Kenneth Anger, influential avant-garde filmmaker, dead at 96

Influential underground / experimental filmmaker Kenneth Anger has died at age 96. The news was shared by contemporary art gallery Sprüeth Magers that regularly had exhibitions of his work.

Born in 1927, Anger worked almost entirely in short film, having made 40 works since 1937, and his surreal style was a huge influence on David Lynch, Martin Scorsese, music videos, and more. Openly gay and a self-described pagan, Anger’s never made a film with a major studio, but worked with The Rolling Stones, Led Zeppelin and others.

Anger’s 1963 film Scorpio Rising, about motorcycle subcultures, has been a hugely influential not just with other filmmakers but with musicians like Daniel Ash of Bauhaus and Love and Rockets. Featuring music by Elvis, Ricky Nelson, The Crystals, Bobby Vinton and more, Scorpio Rising is considered to be the first drama with a rock n’ roll soundtrack.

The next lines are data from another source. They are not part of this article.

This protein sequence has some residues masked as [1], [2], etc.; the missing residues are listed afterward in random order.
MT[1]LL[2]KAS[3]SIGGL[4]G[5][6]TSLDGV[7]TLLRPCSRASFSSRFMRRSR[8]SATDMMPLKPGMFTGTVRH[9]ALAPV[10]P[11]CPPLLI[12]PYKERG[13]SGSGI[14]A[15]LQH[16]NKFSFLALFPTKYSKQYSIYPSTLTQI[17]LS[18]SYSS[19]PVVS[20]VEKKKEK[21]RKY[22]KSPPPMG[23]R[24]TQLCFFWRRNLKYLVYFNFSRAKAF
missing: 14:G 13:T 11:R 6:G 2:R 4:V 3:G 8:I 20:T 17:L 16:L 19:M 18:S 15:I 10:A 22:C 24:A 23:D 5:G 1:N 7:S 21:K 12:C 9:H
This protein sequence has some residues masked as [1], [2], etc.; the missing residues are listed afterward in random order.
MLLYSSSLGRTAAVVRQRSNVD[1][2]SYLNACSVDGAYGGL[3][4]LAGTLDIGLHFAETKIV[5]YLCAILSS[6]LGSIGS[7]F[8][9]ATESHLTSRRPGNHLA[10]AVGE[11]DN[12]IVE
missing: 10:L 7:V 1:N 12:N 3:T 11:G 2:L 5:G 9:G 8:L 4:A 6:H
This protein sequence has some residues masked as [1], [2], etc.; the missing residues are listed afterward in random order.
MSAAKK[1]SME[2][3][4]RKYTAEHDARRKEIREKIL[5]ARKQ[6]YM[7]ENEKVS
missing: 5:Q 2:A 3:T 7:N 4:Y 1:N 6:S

Kenneth Anger’s book Hollywood Babylon, about the scandals surrounding the wild, debaucherous first decade of Hollywood filmmaking, is an influential classic in its own right.

Rest easy, Kenneth. Watch Scorpio Rising and a few other of his films below.